[ALBUM REVIEW] Spoon: They Want My Soul
When an artist announces a new album, the news is often met with a strange mix of excitement and this paranoid sort of dread. I don't know what it is, maybe we're all still scarred from when Maroon 5 totally bombed forever after Songs About Jane – but most of us struggle with what I call 'musical trust issues'.'What if it's nothing like their previous releases? What if we hit play, giddy with anticipation, only to find that the unique qualities that made us fall in love our favorite artists have been stripped away in favor of a new sound we don't enjoy nearly as much?
In the case of the band Spoon, who hadn't eeked out so much as a single since their LP Transference in 2010 – the announcement that their eighth album would be out this summer had me especially nervous. While still a good album, Transference for me was lacking something, and I worried that their 2014 release, They Want My Soul, would only send them farther down that path. Fortunately though, it only took one listen to ease my fears. While many of the tracks are unique from those of past releases, Spoon doesn't venture so far from their roots as to lose us along the way. They Want My Soul is experimental, adventurous, but not aimless. Even for a band like Spoon, who have managed to maintain a following after so many years, this is a feat. As proven by the many artists who have let us down in the past, this is a delicate balance to strike.
This genius mix of the conventional and the adventurous has standout tracks incorporating both elements. The second track, "Inside Out" deviates far from the conventional precedent set by Spoon's other albums as Britt Daniel's abrasive vocals contrast the smooth strings and starry effects to create some seriously satisfying ear candy. Another strong track, "Knock Knock Knock" achieves a similar complexity of sound with a distortion that sounds less like a guitar and more like a small forest animal being mutilated – in a good way. Towards the end of the album, Spoon pull out even more of the stops with a cover of Ann-Margaret's "I Just Don't Understand" that preserves the song's characteristic honky-tonk lilt but still blows even The Beatles' version out of the water.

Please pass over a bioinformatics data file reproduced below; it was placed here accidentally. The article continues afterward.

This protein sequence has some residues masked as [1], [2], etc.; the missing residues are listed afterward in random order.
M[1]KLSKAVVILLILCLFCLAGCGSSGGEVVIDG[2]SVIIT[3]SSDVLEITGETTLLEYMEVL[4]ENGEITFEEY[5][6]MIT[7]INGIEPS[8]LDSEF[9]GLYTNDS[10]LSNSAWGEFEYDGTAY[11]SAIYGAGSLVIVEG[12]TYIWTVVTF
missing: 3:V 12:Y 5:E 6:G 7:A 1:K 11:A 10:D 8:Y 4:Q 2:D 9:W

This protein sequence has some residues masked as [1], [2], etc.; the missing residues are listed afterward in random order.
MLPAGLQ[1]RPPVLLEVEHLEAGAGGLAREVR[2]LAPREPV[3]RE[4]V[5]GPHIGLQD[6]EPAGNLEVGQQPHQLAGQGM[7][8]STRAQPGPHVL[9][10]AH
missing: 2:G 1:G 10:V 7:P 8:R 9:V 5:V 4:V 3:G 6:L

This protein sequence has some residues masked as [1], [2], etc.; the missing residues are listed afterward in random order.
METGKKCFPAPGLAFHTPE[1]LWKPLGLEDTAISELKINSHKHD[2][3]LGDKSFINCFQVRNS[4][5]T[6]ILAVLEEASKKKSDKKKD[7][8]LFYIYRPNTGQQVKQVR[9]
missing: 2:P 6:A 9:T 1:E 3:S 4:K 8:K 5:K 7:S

The strong points of this album are held together by tracks like "Do You" and the title track, "They Want My Soul". While not necessarily the most memorable, they manage to maintain the energy of the album without feeling like cheap filler. One sad exception to this is "Outlier", which, while interesting, I have found myself skipping over as it feels like dead weight on the album. But even though not every track is an experimental, production-heavy masterpiece, the more conventional ones hold their own charm. "Let Me Be Mine", for instance, shares a sunny acoustic guitar sound reminiscent of some of Spoon 's earlier tracks (think "I Summon You"). The title track even makes mention of Jonathan Fisk, lead singer Britt Daniel's childhood bully who has his own song dedicated to him on 2002's Kill The Moonlight. These details remind us that Spoon, for all their risk-taking in this album, are still Spoon. Everyone may want their soul, but after all of these years, they don't seem to have sold it quite yet.
They Want My Soul is scheduled for release in the UK on August 4th and on August 5th in the US. While you wait, stream via iTunes Radio and watch the imaginative video for "Inside Out."